Even Obama said he was surprised and by the time he collected the prize in Oslo at the end of that year, he had ordered the tripling of U.S. troops in Afghanistan. As well as Obama, three U.S. presidents have won the Nobel Peace Prize: Theodore Roosevelt, Woodrow Wilson, and Jimmy Carter. Moon’s Nobel Prize comment came in response to a congratulatory message from Lee Hee-ho, the widow of late South Korean President Kim Dae-jung, in which she said Moon deserved to win the prize, the Blue House official said. Moon responded by saying Trump should get it.

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Nothing leaks like Washington.

Leaked Questions Reveal What Mueller Wants To Ask Trump About Russia (G.)

Robert Mueller, the special counsel investigating Russian interference in the US election, wants to ask Donald Trump about contact between his former election campaign manager Paul Manafort and Russia, the New York Times reported on Monday. The paper said it had obtained a list of nearly 50 questions that Mueller, investigating Russian meddling in the 2016 presidential election, wants to put to the US president. More than half relate to potential obstruction of justice. “What knowledge did you have of any outreach by your campaign, including by Paul Manafort, to Russia about potential assistance to the campaign?” is one of the more dramatic questions published by the Times.

The pointed reference to Manafort breaks tantalising new ground, since there was no previous evidence linking him to outreach to Moscow. Benjamin Wittes, a senior fellow at the Brookings Institution thinktank in Washington, tweeted: “This is very interesting – strong evidence that there are still collusion threads that are not yet public.” Manafort and his deputy, Rick Gates, pleaded not guilty last October to a 12-count indictment accusing them of conspiring to defraud the US by laundering $30m from their work for a Russia-friendly political party in Ukraine. a dramatic insight into the special counsel’s mind and make clear that Trump is a subject, not a mere witness, in the investigation. It is not yet known whether the president will agree to be interviewed.

One batch of questions relates to alleged coordination between the Trump election campaign and Moscow. Donald Trump Jr’s June 2016 meeting at Trump Tower in New York with a Russian lawyer who promised damaging information about rival Hillary Clinton is naturally under scrutiny. Mueller wants to ask when Trump became aware of the meeting; Trump Jr claimed his father did not know about it in advance.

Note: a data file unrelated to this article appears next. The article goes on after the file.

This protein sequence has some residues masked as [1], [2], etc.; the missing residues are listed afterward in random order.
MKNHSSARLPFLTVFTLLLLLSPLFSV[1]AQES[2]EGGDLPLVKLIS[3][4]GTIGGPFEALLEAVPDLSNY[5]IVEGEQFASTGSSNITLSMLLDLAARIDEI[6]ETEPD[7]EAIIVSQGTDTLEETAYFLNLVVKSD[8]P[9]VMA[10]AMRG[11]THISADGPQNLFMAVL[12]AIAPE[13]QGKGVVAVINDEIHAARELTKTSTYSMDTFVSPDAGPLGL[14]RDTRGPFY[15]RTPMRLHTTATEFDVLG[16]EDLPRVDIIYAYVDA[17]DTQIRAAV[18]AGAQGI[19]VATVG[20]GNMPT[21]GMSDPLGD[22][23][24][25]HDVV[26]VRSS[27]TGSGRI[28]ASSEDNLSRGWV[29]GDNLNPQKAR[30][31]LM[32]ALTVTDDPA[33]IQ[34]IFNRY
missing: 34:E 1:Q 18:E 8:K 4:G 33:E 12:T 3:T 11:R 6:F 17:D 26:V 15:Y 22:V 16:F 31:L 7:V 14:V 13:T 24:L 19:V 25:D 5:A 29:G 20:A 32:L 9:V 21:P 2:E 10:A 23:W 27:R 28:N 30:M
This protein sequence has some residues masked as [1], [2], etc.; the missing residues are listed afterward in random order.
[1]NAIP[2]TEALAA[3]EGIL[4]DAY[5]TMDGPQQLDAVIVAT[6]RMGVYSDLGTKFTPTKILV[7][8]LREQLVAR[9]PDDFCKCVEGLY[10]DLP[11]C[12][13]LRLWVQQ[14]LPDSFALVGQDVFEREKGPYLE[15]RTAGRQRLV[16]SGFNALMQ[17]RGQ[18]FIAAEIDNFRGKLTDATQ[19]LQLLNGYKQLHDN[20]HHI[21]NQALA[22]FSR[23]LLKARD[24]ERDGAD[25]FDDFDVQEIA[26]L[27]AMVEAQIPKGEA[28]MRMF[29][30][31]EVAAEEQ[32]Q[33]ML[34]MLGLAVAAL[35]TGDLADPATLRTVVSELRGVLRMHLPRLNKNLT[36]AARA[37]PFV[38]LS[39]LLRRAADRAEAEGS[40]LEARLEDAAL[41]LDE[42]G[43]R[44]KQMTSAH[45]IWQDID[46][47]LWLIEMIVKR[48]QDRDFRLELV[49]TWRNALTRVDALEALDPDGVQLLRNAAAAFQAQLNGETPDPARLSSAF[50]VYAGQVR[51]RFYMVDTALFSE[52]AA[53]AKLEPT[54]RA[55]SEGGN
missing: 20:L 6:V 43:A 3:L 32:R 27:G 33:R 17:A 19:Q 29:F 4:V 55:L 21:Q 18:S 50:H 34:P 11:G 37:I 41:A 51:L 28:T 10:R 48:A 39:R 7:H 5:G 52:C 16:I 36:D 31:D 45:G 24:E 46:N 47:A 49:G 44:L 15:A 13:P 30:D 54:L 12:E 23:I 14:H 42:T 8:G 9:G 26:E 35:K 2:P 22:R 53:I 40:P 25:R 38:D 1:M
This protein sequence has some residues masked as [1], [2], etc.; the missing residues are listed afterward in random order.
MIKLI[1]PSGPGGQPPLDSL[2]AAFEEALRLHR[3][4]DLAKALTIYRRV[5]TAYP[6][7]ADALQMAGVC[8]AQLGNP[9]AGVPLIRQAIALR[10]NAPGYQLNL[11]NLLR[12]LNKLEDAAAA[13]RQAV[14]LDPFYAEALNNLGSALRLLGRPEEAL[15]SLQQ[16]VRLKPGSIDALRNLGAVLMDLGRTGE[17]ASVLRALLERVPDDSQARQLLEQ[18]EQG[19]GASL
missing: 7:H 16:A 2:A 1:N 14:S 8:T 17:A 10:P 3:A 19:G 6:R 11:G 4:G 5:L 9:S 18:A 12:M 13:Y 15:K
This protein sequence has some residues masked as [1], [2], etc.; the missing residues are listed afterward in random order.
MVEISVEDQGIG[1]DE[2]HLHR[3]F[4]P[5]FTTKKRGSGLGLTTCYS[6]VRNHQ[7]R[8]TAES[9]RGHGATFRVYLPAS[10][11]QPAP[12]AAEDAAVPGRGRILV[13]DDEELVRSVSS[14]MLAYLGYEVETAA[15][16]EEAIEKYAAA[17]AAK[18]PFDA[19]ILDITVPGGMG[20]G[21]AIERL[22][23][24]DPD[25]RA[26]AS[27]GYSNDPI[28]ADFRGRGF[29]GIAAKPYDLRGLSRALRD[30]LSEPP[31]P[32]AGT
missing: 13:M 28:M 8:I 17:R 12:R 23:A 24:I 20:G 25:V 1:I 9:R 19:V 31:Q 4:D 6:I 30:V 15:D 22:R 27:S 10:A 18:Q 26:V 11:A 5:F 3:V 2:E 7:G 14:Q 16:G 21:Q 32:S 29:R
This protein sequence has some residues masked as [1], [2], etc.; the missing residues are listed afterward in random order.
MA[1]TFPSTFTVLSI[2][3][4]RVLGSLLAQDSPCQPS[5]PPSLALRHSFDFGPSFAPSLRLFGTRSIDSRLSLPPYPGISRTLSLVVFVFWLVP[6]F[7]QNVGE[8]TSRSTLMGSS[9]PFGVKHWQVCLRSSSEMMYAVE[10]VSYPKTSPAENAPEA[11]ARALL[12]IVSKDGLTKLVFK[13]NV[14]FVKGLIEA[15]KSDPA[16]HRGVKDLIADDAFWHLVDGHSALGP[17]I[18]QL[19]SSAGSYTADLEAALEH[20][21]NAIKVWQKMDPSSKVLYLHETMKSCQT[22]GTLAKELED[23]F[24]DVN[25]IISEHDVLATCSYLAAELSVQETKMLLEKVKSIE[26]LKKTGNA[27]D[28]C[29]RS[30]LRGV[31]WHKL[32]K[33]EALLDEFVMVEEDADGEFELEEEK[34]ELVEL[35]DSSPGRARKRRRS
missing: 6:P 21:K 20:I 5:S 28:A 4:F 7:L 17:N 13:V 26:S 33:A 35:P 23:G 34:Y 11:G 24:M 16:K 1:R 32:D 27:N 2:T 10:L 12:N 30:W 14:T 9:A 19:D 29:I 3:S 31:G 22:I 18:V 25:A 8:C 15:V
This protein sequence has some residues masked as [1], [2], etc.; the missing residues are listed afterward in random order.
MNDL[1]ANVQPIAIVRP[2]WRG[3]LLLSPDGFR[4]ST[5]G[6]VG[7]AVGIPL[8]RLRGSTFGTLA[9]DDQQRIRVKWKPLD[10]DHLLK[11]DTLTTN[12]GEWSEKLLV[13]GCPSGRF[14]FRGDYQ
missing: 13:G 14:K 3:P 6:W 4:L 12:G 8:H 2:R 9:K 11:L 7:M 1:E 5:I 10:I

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Set up a program to bring peace to Central America. Kick out the CIA. They will stop coming.

First Members Of Migrant ‘Caravan’ Enter US Seeking Asylum (R.)

The first eight members of a “caravan” of Central American migrants entered U.S. territory to seek asylum on Monday, after a month-long journey through Mexico that drew the wrath of President Donald Trump. The eight women and children walked through a door into the San Ysidro port of entry on the bidding of a customs and border patrol officer, a Reuters witness said, hours after Vice President Mike Pence promised they would be processed in line with U.S. law. About three quarters of claims by Central American asylum seekers are ultimately unsuccessful, resulting in detention and deportation.

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Medium or well-done?

That Collapse You Ordered…? (Kunstler)

I had a fellow on my latest podcast, released Sunday, who insists that the world population will crash 90-plus percent from the current 7.6 billion to 600 million by the end of this century. Jack Alpert heads an outfit called the Stanford Knowledge Integration Lab (SKIL) which he started at Stanford University in 1978 and now runs as a private research foundation. Alpert is primarily an engineer. At 600 million, the living standard in the USA would be on a level with the post-Roman peasantry of Fifth century Europe, but without the charm, since many of the planet’s linked systems — soils, oceans, climate, mineral resources — will be in much greater disarray than was the case 1,500 years ago.